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When Your Husband Retires and He's Suddenly Around. All. The. Time.

Tips for protecting your space, while giving him a little of his own.

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Humorous animated cartoon of woman in various scenes with husband close and in the background
Rami Niemi
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My husband recently uttered three words I wasn’t expecting, “I’m retiring soon.” I get it. He’s worked hard for years to support our family and it’s time he gets a break. But the selfish little voice in me says, “So how will this affect my ‘me’ time.” I’m suddenly reminded what my friend said when her husband retired. “I want to load the dishwasher. He’s standing in front of it. I go to shower; he’s there,” she complained. “He’s always in my way ... he’s ubiquitous!”

It’s true. I’ve learned this even from being in quarantine these past several months. When you’re used to having the house to yourself all day and suddenly there’s another person all up in your space, it can really throw you off your game. True confession: I’ve curtailed my daily naps when he’s home so I don’t give him the impression I lounge around all day.

And so, I’m trying to prepare for that day soon when my daily solitude and routine is upended with another body under foot. Much like nesting when you’re expecting a baby, this is another form of organizing and prepping for another body in the house. So, here’s my plan for protecting my space (personal and physical), while giving him a little of his own.

1. The she-shed and the man cave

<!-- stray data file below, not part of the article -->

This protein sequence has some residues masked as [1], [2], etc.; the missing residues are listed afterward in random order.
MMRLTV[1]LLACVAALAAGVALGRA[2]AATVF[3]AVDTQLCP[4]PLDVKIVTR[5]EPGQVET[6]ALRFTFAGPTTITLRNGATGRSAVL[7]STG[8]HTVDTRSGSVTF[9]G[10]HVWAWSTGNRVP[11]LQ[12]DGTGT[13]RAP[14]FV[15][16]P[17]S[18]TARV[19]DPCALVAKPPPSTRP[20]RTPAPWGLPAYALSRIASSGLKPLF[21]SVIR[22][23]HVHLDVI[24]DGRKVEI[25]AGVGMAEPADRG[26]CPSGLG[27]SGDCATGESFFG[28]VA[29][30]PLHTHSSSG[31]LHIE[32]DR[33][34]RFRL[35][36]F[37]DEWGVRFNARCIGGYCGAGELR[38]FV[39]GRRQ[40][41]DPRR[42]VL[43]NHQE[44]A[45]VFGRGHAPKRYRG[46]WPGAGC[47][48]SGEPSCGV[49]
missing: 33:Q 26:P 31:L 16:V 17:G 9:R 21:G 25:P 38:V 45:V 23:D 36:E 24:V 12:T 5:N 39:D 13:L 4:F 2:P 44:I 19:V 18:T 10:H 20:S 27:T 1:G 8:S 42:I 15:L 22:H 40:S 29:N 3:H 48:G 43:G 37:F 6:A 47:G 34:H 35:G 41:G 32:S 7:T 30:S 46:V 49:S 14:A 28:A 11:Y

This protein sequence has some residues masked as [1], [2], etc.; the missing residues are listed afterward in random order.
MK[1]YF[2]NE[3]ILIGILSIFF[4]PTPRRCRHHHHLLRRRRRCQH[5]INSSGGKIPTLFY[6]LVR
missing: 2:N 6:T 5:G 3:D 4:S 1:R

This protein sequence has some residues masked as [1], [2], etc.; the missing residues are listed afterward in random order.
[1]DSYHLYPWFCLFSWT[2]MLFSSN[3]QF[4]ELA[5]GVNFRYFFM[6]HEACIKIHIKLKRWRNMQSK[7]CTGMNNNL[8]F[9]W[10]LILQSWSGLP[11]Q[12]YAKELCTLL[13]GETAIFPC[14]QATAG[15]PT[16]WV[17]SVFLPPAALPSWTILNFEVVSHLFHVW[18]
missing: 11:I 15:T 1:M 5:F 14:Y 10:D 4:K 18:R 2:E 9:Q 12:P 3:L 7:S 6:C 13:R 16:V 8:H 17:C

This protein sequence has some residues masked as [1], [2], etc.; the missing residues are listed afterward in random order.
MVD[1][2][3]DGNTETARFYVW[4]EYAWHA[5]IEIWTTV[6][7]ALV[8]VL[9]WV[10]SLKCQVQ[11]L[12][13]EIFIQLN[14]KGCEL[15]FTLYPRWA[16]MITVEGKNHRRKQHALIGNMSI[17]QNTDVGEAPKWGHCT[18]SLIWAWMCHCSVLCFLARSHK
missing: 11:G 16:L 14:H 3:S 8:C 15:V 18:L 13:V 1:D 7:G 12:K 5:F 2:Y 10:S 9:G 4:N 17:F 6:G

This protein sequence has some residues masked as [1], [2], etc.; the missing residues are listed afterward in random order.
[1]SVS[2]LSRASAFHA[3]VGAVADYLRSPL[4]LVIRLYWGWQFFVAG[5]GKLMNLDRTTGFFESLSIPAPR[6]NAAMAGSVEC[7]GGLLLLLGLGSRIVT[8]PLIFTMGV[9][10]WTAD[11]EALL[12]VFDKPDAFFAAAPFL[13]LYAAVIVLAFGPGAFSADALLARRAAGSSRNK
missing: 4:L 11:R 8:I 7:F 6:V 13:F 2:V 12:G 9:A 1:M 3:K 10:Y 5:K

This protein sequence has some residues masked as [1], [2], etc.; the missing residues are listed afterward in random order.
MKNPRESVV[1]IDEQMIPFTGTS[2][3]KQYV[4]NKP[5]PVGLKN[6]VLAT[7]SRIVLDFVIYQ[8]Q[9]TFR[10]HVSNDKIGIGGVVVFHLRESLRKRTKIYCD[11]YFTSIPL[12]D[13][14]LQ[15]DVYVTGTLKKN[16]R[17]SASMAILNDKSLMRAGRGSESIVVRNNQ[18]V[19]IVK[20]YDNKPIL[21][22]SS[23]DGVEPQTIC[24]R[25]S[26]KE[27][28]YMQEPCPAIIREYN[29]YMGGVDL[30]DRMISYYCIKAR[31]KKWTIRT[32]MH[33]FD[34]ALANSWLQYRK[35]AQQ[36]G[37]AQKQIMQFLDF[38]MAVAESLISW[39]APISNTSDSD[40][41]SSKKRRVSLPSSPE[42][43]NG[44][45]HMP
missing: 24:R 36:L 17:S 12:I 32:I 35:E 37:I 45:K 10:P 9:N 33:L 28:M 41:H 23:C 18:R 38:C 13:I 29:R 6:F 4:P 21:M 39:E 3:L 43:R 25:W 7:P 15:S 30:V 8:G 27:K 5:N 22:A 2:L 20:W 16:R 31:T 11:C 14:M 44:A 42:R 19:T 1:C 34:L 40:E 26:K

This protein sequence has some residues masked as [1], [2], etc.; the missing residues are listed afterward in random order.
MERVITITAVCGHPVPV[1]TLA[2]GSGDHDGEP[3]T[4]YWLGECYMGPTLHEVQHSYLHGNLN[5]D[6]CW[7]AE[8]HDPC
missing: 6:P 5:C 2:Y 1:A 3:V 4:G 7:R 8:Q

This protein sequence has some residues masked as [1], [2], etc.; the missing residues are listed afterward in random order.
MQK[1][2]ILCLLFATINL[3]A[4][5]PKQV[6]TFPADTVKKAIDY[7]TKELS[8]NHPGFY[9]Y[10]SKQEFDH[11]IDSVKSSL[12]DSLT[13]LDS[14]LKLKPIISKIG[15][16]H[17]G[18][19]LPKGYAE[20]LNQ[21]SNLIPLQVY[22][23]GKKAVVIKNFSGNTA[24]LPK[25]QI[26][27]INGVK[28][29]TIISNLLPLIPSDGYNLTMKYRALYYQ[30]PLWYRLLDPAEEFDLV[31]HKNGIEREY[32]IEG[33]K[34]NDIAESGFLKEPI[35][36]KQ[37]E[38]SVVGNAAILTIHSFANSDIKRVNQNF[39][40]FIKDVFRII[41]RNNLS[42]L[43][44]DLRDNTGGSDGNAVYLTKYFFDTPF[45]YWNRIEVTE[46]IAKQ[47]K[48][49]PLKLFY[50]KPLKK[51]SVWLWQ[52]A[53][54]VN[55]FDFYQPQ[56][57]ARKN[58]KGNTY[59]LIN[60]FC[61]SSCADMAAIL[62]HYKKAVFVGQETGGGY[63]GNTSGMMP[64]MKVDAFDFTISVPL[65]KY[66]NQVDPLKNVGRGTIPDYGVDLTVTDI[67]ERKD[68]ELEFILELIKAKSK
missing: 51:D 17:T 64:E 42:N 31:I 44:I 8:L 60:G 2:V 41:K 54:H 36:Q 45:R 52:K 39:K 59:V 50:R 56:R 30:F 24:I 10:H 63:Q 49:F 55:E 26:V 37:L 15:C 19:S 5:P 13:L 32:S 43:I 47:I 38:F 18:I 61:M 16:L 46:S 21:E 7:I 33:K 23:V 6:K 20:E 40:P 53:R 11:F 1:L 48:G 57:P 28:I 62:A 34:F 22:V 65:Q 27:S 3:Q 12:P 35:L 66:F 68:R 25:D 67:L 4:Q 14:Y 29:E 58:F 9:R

We recently downsized but it’s pretty simple to carve out our protected areas. I relinquished the den to him (and his hundreds of wall plaques from a government career) and I’m converting the back porch to a more feminine space where I can hang out and read a magazine; I’m hoping the floral pillows act as a barrier. (Here’s another hint: if there’s a room you want to yourself, remove the TV.)

2. Hobbies matter

Retirement is about having time to do the things you love, right? But I felt like he needed a bit more of a push to commit more time to his golf hobby, so I surreptitiously put his email address on the community golf list so he’d get the emails and feel enticed to play. As for me, I love to garden so I’m sketching out a new planting area that will keep me busy. (P.S. My husband hates to garden and that’s OK.)

3. Get out

I’m a bit of a homebody — recluse might be a better word. But now that I have to share my space, I feel a bit inspired to leave the house a little more often. In lieu of my at-home workouts, I’ve signed up for a morning yoga class at a local studio so I’ll have a reason to get out.

4. Find new things to do together

When you’re in the workforce, weekends are generally working weekends, meaning you’re catching up on all the household chores you didn’t get done during the week. So it’s hardly quality couple time. Find new projects you can work on together as a team now that you’re home together. I’ve recently been ordering from meal delivery services and I’m slowly getting my husband to help me cook dinner. We put on some music, pour a glass of wine, and it’s really become like a date night.

5. Have a safe word

It’s definitely new ground we’re treading on. So I think it’s important to talk about it and figure out new ways to cohabitate now that we’re together 24/7. He knows that if I pour myself a glass of wine and retreat to my porch, that’s a sign to him that I want some “me” time to decompress. His workshop is his sacred space so I let him have that time to himself. Communication is key at this new stage of life.

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